NEW DELHI: The Indian government opposes recognising same-sex marriages, it said in a filing to the Supreme Court on Sunday (Mar 12), urging the court to reject challenges to the current legal framework lodged by lesbian, gay, bisexual, and transgender (LGBT) couples.
The Ministry of Law believes that while there may be various forms of relationships in society, the legal recognition of marriage is for heterosexual relationships and the state has a legitimate interest in maintaining this, according to the filing seen by Reuters, which has not been made public.
“Living together as partners and having sexual relationship by same sex individuals … is not comparable with the Indian family unit concept of a husband, a wife and children,” the ministry argued.
The court cannot be asked “to change the entire legislative policy of the country deeply embedded in religious and societal norms”, it said.
In a historic verdict in 2018, India’s top court decriminalised homosexuality by scrapping a colonial-era ban on gay sex. The current case is being seen as a further important development on LGBT rights in the country.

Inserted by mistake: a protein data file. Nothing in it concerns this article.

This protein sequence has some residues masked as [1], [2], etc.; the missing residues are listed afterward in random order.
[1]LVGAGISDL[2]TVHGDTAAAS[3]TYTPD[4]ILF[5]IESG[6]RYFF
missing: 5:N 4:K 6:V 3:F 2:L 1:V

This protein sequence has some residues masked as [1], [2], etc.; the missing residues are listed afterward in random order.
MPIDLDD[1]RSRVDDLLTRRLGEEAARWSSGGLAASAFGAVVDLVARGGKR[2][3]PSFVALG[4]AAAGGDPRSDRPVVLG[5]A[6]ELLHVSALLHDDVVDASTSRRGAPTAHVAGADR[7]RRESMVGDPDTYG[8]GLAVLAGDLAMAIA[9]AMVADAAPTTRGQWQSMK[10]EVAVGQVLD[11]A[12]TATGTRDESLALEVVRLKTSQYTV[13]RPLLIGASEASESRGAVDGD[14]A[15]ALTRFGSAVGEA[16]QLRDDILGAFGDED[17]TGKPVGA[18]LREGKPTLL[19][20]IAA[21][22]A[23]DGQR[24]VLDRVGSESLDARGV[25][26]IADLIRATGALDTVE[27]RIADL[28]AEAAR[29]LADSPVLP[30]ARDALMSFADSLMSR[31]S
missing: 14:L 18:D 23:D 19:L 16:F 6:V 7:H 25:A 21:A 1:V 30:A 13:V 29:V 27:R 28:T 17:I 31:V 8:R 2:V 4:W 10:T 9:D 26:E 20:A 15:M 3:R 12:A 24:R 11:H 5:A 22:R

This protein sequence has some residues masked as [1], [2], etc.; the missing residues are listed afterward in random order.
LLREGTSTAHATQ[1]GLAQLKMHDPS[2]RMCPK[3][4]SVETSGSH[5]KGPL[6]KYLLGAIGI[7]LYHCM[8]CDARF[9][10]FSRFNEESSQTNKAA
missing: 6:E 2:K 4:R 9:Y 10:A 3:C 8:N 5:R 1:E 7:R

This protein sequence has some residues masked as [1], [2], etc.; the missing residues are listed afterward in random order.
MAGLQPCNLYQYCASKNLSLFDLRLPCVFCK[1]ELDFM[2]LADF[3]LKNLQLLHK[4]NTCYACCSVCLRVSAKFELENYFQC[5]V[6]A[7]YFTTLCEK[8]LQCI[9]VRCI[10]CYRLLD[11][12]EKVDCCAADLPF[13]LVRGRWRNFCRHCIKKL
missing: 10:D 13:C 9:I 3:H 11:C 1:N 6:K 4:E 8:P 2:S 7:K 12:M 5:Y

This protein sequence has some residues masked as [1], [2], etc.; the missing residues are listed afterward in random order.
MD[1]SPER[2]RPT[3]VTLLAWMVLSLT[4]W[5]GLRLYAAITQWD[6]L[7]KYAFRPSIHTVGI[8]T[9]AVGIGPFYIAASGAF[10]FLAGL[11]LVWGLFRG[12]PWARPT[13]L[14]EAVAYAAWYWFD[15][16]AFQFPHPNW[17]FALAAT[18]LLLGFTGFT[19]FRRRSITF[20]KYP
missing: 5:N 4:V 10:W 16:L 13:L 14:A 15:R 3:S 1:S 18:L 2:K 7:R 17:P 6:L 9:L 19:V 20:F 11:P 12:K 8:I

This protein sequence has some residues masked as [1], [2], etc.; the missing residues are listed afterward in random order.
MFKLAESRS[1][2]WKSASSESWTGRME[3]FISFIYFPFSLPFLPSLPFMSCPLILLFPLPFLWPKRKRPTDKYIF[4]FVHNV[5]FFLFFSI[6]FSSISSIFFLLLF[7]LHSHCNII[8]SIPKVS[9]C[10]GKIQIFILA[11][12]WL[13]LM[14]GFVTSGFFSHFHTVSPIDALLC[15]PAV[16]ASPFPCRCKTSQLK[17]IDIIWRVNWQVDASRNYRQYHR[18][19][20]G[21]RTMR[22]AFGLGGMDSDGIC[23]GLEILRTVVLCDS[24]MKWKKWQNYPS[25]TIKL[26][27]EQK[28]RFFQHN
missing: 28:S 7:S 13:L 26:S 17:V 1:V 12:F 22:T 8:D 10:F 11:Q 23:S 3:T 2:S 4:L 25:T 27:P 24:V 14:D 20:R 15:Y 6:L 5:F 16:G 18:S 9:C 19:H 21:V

At least 15 pleas, some by gay couples, have been filed in recent months asking the court to recognise same-sex marriages, setting the stage for this legal face-off with Prime Minister Narendra Modi’s government.
CASE MARKS MILESTONE
Asia largely lags the West in accepting same-sex marriage.
Taiwan was the first in the region to recognise such unions, while same-sex acts are illegal in some countries, such as Malaysia. Singapore last year ended a ban on gay sex but took steps to bar same-sex marriages.
Japan is the only country among the Group of Seven nations that does not legally recognise same-sex unions, although the public broadly favours recognition.
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